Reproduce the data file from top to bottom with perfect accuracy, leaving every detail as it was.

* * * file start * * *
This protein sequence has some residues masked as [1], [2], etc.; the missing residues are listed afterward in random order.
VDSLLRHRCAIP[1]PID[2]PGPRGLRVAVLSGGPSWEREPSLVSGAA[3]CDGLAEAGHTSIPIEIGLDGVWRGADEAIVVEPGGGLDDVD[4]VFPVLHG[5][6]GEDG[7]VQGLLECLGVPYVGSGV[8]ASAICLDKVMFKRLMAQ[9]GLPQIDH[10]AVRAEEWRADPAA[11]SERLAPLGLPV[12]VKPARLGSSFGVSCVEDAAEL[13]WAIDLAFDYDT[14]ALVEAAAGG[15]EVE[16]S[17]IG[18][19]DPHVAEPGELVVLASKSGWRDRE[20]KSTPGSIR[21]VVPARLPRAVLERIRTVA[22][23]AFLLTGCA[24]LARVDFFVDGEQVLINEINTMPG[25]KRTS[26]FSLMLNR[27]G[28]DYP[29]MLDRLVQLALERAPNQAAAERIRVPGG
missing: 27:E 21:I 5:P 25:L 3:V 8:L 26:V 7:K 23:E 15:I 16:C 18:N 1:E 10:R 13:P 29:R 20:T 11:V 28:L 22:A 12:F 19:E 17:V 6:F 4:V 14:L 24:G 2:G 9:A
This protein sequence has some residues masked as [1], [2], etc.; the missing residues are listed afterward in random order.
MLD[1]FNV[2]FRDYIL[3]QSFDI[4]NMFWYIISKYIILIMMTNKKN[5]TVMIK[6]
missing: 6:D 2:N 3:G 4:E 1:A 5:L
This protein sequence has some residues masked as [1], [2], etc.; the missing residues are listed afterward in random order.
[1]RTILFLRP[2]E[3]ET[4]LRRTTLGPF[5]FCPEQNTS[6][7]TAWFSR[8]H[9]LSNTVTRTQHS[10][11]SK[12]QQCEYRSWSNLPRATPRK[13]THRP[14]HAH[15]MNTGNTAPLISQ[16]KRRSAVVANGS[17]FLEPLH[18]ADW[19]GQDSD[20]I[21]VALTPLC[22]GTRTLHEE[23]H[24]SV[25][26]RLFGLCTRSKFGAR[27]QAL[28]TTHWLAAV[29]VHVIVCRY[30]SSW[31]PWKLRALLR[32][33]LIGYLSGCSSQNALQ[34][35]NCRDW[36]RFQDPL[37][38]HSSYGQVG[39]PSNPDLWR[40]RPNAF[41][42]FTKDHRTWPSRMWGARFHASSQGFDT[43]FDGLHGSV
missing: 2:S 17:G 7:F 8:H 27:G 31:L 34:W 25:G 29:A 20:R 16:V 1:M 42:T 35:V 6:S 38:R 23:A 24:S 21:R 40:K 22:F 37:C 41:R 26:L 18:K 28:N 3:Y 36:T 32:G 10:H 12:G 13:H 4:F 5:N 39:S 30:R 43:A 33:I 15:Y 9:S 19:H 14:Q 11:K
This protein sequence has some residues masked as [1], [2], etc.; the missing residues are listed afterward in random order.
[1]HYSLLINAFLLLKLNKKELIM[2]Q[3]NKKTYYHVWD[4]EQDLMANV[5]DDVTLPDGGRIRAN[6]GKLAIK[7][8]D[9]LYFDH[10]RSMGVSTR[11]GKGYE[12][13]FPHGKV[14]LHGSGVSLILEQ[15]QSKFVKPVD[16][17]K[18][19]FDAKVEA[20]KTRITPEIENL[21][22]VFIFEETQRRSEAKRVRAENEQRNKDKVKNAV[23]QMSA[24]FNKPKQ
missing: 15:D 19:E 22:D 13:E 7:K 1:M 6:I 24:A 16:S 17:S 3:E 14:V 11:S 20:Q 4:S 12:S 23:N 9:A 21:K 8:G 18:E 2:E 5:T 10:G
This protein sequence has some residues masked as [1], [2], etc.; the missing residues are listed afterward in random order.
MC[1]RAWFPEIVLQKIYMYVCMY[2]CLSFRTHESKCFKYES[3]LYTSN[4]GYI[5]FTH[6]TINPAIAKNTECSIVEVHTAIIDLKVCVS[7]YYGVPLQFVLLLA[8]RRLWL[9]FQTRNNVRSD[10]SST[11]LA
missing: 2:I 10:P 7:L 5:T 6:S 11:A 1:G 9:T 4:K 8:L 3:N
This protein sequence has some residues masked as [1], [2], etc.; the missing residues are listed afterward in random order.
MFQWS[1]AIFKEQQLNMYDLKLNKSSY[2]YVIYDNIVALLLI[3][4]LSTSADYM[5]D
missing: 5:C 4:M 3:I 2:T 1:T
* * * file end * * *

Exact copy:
This protein sequence has some residues masked as [1], [2], etc.; the missing residues are listed afterward in random order.
VDSLLRHRCAIP[1]PID[2]PGPRGLRVAVLSGGPSWEREPSLVSGAA[3]CDGLAEAGHTSIPIEIGLDGVWRGADEAIVVEPGGGLDDVD[4]VFPVLHG[5][6]GEDG[7]VQGLLECLGVPYVGSGV[8]ASAICLDKVMFKRLMAQ[9]GLPQIDH[10]AVRAEEWRADPAA[11]SERLAPLGLPV[12]VKPARLGSSFGVSCVEDAAEL[13]WAIDLAFDYDT[14]ALVEAAAGG[15]EVE[16]S[17]IG[18][19]DPHVAEPGELVVLASKSGWRDRE[20]KSTPGSIR[21]VVPARLPRAVLERIRTVA[22][23]AFLLTGCA[24]LARVDFFVDGEQVLINEINTMPG[25]KRTS[26]FSLMLNR[27]G[28]DYP[29]MLDRLVQLALERAPNQAAAERIRVPGG
missing: 27:E 21:I 5:P 25:L 3:V 8:L 26:V 7:K 23:E 15:I 16:C 18:N 1:E 10:R 13:P 29:R 20:T 11:V 28:L 22:A 12:F 19:E 17:V 6:F 4:V 14:L 24:G 2:G 9:A
This protein sequence has some residues masked as [1], [2], etc.; the missing residues are listed afterward in random order.
MLD[1]FNV[2]FRDYIL[3]QSFDI[4]NMFWYIISKYIILIMMTNKKN[5]TVMIK[6]
missing: 6:D 2:N 3:G 4:E 1:A 5:L
This protein sequence has some residues masked as [1], [2], etc.; the missing residues are listed afterward in random order.
[1]RTILFLRP[2]E[3]ET[4]LRRTTLGPF[5]FCPEQNTS[6][7]TAWFSR[8]H[9]LSNTVTRTQHS[10][11]SK[12]QQCEYRSWSNLPRATPRK[13]THRP[14]HAH[15]MNTGNTAPLISQ[16]KRRSAVVANGS[17]FLEPLH[18]ADW[19]GQDSD[20]I[21]VALTPLC[22]GTRTLHEE[23]H[24]SV[25][26]RLFGLCTRSKFGAR[27]QAL[28]TTHWLAAV[29]VHVIVCRY[30]SSW[31]PWKLRALLR[32][33]LIGYLSGCSSQNALQ[34][35]NCRDW[36]RFQDPL[37][38]HSSYGQVG[39]PSNPDLWR[40]RPNAF[41][42]FTKDHRTWPSRMWGARFHASSQGFDT[43]FDGLHGSV
missing: 2:S 17:G 7:F 8:H 27:G 31:L 34:W 25:G 29:A 20:R 16:V 1:M 42:T 35:V 6:S 38:R 23:A 24:S 21:R 40:K 22:F 37:C 41:R 26:L 18:K 28:N 3:Y 36:T 32:G 10:H 12:G 13:H 4:F 5:N 39:S 30:R 43:A 33:I 15:Y 9:S 19:H 14:Q 11:K
This protein sequence has some residues masked as [1], [2], etc.; the missing residues are listed afterward in random order.
[1]HYSLLINAFLLLKLNKKELIM[2]Q[3]NKKTYYHVWD[4]EQDLMANV[5]DDVTLPDGGRIRAN[6]GKLAIK[7][8]D[9]LYFDH[10]RSMGVSTR[11]GKGYE[12][13]FPHGKV[14]LHGSGVSLILEQ[15]QSKFVKPVD[16][17]K[18][19]FDAKVEA[20]KTRITPEIENL[21][22]VFIFEETQRRSEAKRVRAENEQRNKDKVKNAV[23]QMSA[24]FNKPKQ
missing: 15:D 19:E 22:D 13:E 7:K 1:M 6:I 24:A 16:S 17:S 3:E 14:V 11:S 20:Q 4:S 12:S 23:N 9:A 21:K 8:G 18:E 2:E 5:T 10:G
This protein sequence has some residues masked as [1], [2], etc.; the missing residues are listed afterward in random order.
MC[1]RAWFPEIVLQKIYMYVCMY[2]CLSFRTHESKCFKYES[3]LYTSN[4]GYI[5]FTH[6]TINPAIAKNTECSIVEVHTAIIDLKVCVS[7]YYGVPLQFVLLLA[8]RRLWL[9]FQTRNNVRSD[10]SST[11]LA
missing: 2:I 10:P 7:L 5:T 6:S 11:A 1:G 9:T 4:K 8:L 3:N
This protein sequence has some residues masked as [1], [2], etc.; the missing residues are listed afterward in random order.
MFQWS[1]AIFKEQQLNMYDLKLNKSSY[2]YVIYDNIVALLLI[3][4]LSTSADYM[5]D
missing: 5:C 4:M 3:I 2:T 1:T